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Author Topic: i  (Read 3988 times)

BassDesire

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i
« on: December 07, 2005, 05:37:58 PM »
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azdezza

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Re: US News switch to medians
« Reply #1 on: December 07, 2005, 06:47:25 PM »
I can't say much to help, other than I'm glad (mainly this post is to tag the thread).
I suspect that the shift to medians gives law schools much more discretion on how to round out their classes.

I don't understand... what significant difference would a change like this make? 

140am

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Re: US News switch to medians
« Reply #2 on: December 07, 2005, 06:50:17 PM »
tag

lawstudent3

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Re: US News switch to medians
« Reply #3 on: December 07, 2005, 06:56:53 PM »
I've heard it too, but, like you, it's only been hearsay.  That said, I heard the rumor a while ago now, so I'm inclined to believe it if it's stuck around this long.

98765432

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Re: US News switch to medians
« Reply #4 on: December 07, 2005, 06:58:15 PM »
USNews used to use medians along with 75 and 25 in their calculations.  But the ABA stopped collecting median info, so USNews stopped asking for it.  But last year USNews reintroduced medians in their calculations, but instead of asking for the schools to report a median, they used a midpoint between the 25 and the 75.  That hurt some schools.  But UWNews said that they didn't want to trust any information that wasn't sent through the ABA.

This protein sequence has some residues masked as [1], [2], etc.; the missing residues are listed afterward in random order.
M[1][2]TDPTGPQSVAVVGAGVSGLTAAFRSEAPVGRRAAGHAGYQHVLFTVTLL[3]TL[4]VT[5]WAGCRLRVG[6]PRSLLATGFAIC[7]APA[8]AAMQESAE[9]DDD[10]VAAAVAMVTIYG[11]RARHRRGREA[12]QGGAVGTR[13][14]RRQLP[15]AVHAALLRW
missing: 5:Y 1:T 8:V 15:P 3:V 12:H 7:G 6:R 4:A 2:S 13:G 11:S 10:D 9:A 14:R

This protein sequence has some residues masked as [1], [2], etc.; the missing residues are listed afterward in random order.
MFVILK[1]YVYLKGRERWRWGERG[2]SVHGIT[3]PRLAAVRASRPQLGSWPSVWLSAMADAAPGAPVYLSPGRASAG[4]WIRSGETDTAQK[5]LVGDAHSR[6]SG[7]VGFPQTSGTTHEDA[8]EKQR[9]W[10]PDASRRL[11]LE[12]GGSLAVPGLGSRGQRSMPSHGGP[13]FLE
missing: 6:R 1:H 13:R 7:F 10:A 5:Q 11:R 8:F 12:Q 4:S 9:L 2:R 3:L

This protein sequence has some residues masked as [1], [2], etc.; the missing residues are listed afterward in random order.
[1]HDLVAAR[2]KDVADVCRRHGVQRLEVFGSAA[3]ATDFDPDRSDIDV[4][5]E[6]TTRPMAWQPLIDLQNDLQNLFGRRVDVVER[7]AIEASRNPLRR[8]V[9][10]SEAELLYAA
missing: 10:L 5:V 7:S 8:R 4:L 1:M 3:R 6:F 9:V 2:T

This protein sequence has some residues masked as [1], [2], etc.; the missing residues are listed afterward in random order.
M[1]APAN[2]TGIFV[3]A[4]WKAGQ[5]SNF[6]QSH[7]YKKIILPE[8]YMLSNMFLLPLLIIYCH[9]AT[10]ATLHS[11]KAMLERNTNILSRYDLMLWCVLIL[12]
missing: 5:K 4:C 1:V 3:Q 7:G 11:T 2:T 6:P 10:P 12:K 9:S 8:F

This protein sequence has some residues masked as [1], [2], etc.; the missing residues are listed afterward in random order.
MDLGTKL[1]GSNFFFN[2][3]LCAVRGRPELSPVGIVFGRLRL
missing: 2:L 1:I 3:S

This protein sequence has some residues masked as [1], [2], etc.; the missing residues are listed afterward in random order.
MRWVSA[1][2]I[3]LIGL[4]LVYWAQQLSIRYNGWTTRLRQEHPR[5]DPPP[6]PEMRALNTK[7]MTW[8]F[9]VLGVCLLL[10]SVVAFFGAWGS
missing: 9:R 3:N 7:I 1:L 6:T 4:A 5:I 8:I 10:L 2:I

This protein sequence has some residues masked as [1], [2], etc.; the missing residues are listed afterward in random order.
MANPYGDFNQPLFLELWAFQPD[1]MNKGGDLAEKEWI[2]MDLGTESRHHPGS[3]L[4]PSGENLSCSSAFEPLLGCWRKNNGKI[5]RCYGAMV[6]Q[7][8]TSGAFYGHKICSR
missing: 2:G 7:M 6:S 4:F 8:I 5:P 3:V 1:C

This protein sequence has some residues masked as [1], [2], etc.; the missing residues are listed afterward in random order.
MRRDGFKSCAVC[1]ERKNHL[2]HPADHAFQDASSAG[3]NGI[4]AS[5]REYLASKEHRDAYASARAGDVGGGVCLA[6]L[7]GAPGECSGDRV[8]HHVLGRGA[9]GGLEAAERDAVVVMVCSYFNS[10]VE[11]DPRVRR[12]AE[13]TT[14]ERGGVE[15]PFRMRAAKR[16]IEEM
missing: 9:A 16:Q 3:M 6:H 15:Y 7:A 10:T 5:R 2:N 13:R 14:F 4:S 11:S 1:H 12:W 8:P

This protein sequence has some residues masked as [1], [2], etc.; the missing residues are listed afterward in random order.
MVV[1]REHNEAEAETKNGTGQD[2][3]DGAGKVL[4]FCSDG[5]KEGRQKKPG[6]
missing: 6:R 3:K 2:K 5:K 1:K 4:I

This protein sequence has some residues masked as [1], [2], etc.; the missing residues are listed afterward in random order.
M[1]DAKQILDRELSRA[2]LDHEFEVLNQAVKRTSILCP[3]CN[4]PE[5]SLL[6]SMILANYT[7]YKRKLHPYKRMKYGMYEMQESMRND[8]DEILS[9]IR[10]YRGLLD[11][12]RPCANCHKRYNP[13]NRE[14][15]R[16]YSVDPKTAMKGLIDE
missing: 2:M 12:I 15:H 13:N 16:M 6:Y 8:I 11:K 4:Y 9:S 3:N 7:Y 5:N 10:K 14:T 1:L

That's when I stopped paying attention to the story.  I don't know if USNews gave in, or if the ABA is going to start asking for that data again, or if whoever is telling the story just isn't telling it right.  But this started already last year.

98765432

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Re: US News switch to medians
« Reply #5 on: December 07, 2005, 07:03:13 PM »
I don't believe USNews is considering abandoning 25-75 in favor of medians, but rather just added the medians into the calculations along with 25-75.

The Name's Dali

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Re: US News switch to medians
« Reply #6 on: December 07, 2005, 07:08:28 PM »
I don't understand... what significant difference would a change like this make? 

By using medians, schools can also admit many more students with low numbers but large soft factors without huring its rating. 

Under the current system, the 25th% of both GPA and LSAT counts, so it has to be high.  The result is that no more than 24% of the class can have low numbers without it hurting a school's ranking.

Under a mean system, every admitted student will have some impact on the rankings, so almost no low-numbered students would be admitted.

Medians allow schools to fill as much as 49% of its class with students whose numbers are significantly below what is now required, as long as the other 51% of the class had solid stats.  This means those people on here (and throughout the country) who had a bad GPA 10 years ago, a traumatic life experinece, or those who just suck at standardized tests can be admitted to better schools.


This is a good analysis.  The problem is that USNews creates an artificial median, by averaging the 25th and 75th percentiles.  Thus, until the ABA collects median data, the "median" will merely be a function of the aforementioned percentiles.

shae

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Re: US News switch to medians
« Reply #7 on: December 07, 2005, 08:56:13 PM »
when do the new rankings come out?

The Name's Dali

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Re: US News switch to medians
« Reply #8 on: December 07, 2005, 09:53:15 PM »
Tomorrow.












Just kidding...not for a while.

shae

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Re: US News switch to medians
« Reply #9 on: December 07, 2005, 10:21:15 PM »
do u guys think there will be any significant changes?  are there ever really any suprises?  I predict a tome T-14s changing spots and maybe UT pulling ahead of UCLA to be the only #15 with UCLA #16- purely a guess, however.

I do think that Texas is trying to get into the Top 14 by using the extra non-resident spots to boost their numbers.